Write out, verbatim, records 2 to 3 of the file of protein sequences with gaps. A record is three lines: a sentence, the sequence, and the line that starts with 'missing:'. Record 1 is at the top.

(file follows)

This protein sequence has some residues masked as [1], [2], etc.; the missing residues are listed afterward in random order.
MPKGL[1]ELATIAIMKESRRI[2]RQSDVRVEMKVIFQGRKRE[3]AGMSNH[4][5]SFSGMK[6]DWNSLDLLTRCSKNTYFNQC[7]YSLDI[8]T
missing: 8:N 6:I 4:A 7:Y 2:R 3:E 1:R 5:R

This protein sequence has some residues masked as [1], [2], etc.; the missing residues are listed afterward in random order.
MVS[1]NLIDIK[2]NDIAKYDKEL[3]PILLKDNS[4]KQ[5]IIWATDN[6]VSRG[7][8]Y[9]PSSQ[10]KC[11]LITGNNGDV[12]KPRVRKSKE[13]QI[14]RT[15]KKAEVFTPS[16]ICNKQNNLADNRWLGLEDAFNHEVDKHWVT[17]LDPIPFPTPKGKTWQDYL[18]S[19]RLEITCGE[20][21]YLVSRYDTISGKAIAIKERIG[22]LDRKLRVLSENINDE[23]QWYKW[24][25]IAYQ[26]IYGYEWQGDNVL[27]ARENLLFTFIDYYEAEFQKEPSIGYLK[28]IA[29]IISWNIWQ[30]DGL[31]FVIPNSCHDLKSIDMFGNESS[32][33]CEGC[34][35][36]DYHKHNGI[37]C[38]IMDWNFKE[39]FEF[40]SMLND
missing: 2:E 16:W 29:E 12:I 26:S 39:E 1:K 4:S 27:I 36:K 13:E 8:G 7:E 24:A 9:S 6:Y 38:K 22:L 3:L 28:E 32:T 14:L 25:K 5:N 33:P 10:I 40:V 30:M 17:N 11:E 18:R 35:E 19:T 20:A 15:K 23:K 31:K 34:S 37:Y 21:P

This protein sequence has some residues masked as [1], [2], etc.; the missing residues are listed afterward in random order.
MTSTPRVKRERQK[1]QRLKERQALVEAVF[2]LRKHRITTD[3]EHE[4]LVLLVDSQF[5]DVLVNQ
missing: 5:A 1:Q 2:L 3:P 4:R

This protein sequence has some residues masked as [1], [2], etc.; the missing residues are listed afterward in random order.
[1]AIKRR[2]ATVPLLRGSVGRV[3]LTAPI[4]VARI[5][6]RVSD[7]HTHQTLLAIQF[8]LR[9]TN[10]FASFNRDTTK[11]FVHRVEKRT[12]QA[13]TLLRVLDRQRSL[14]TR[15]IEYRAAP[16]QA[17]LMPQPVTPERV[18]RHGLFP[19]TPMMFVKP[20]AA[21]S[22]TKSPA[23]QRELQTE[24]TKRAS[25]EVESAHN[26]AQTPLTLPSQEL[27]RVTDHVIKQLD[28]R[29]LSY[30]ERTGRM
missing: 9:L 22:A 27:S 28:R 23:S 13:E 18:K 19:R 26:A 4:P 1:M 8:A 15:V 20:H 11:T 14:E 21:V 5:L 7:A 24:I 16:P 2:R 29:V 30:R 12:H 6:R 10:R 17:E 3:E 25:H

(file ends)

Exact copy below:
This protein sequence has some residues masked as [1], [2], etc.; the missing residues are listed afterward in random order.
MVS[1]NLIDIK[2]NDIAKYDKEL[3]PILLKDNS[4]KQ[5]IIWATDN[6]VSRG[7][8]Y[9]PSSQ[10]KC[11]LITGNNGDV[12]KPRVRKSKE[13]QI[14]RT[15]KKAEVFTPS[16]ICNKQNNLADNRWLGLEDAFNHEVDKHWVT[17]LDPIPFPTPKGKTWQDYL[18]S[19]RLEITCGE[20][21]YLVSRYDTISGKAIAIKERIG[22]LDRKLRVLSENINDE[23]QWYKW[24][25]IAYQ[26]IYGYEWQGDNVL[27]ARENLLFTFIDYYEAEFQKEPSIGYLK[28]IA[29]IISWNIWQ[30]DGL[31]FVIPNSCHDLKSIDMFGNESS[32][33]CEGC[34][35][36]DYHKHNGI[37]C[38]IMDWNFKE[39]FEF[40]SMLND
missing: 2:E 16:W 29:E 12:I 26:S 39:E 1:K 4:S 27:I 36:K 13:E 8:G 7:E 24:A 9:S 6:Y 38:K 22:L 3:L 28:E 32:T 14:L 25:K 5:N 33:P 10:I 40:V 30:M 17:N 11:E 18:R 35:E 19:T 20:A 15:K 23:K 31:K 34:S 37:Y 21:P

This protein sequence has some residues masked as [1], [2], etc.; the missing residues are listed afterward in random order.
MTSTPRVKRERQK[1]QRLKERQALVEAVF[2]LRKHRITTD[3]EHE[4]LVLLVDSQF[5]DVLVNQ
missing: 5:A 1:Q 2:L 3:P 4:R